The climate, emissions and German transport policy: a look at the coalition contract

In the past years, German transport and mobility policy had to navigate a dangerous predicament. Its renowned Energiewende attracted global attention, but quite obviously wasn’t enough to reach the climate change goals that the country had pledged in the various international accords. To even have a remote chance of doing so, a Verkehrswende also has to come.

For anyone with even a remote understanding of the German economy, the problem is quite obvious. Any change to transport and mobility policy that would take away from the success of the automobile industry would shake the very foundation of Germany’s economy. And thus, for many observer German policy often seemed to have nothing but the interest of carmakers in mind.

In 2018, that just doesn’t suffice anymore. Volkswagen and others are rocked by scandals that saw them systematically cheating emission testing. Germany cities are facing the almost impossible challenge of conforming to European NO2 emission standards without making use of temporary bans on Diesel cars.

Amid all of this, mobility systems overall are facing foundational changes and individual car ownership could soon be a thing of the past. Public transport systems are improving as they embrace multi-modality. Uber and its competitors are disrupting individual transport services and both ride- and car-sharing platforms reduce the need to own a car even further.

But how is politics reacting to this? A few answers can be found in the coalition contract:

  • Governance

The new coalition wants to avoid harming anyone at any cost – be that the automobile industry, other stakeholders in the mobility sector or individual car owners. A commission shall be formed that is supposed to prepare a strategy for the “future of affordable and sustainable mobility”. Further, the coalition contract states that the coalition intends to “reach the climate goals of the Paris agreement while taking social aspects into consideration and securing both the competitiveness of our industry and affordable mobility.”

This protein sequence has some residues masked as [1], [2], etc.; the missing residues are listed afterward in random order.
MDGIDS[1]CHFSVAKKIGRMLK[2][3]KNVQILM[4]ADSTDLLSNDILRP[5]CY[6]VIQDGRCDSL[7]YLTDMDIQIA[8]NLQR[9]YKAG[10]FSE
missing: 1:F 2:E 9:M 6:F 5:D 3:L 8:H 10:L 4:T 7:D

•  Diesel cars and emissions

The coalition wants to avoid that cities have to make use of temporary bans on Diesel cars at all cost. Much rather, the goal is to reduce emissions at the source, meaning the cars themselves. While retrofitting Diesel cars with modern emission reducing technology is a theoretical option, the carmakers don’t want to bear the cost and nobody would dare to saddle the consumer with it.

Instead, the contract foresees states, regions and municipalities to be granted the right to regulate emission limits “for commercial transport services like busses, taxis, rental cars and car-sharing vehicles”, as well as for courier- and delivery vehicles.

  • E-Mobility & Autonomous Driving

Funding for the development for e-mobility is supposed to be increased, but the contract fails to mention any specific goals. A very particular focus is on company cars, that will see discounted tax rate for electro and hybrid models. Charging stations shall be increased in numbers to a total of 100,000 in 2020.

By the end of the legislative term, the government wants to create regulation to enable fully autonomous vehicles. Even faster, experimentation spaces shall be created for the industry to test those cars. This is supposed to go hand-in-hand with the creating of smart cities that possess intelligent car-park routing systems and a “digitalized road network”.

  • New forms of mobility

For companies that are disrupting the mobility sector, there is a twofold challenge. While there is much lip-service done on promoting car-sharing and alike services, the reality has been a bit bleek in the past. Car- and ride-sharing yet has to blow up as it did in other countries. Regulatory barriers quite often have played a role in this.

German personal transport law is supposed to be modernized to rectify this situation. Ride sharing and new platform-based mobility services are supposed to receive a legal foundation for the certification of their services, while maintaining a level playing field between different transport modes. Particularly taxi- and rental car services are supposed to be relieved of regulatory duties.

This is clearly aiming at clearing up the problems that Uber is facing but will certainly apply to other platforms as well.

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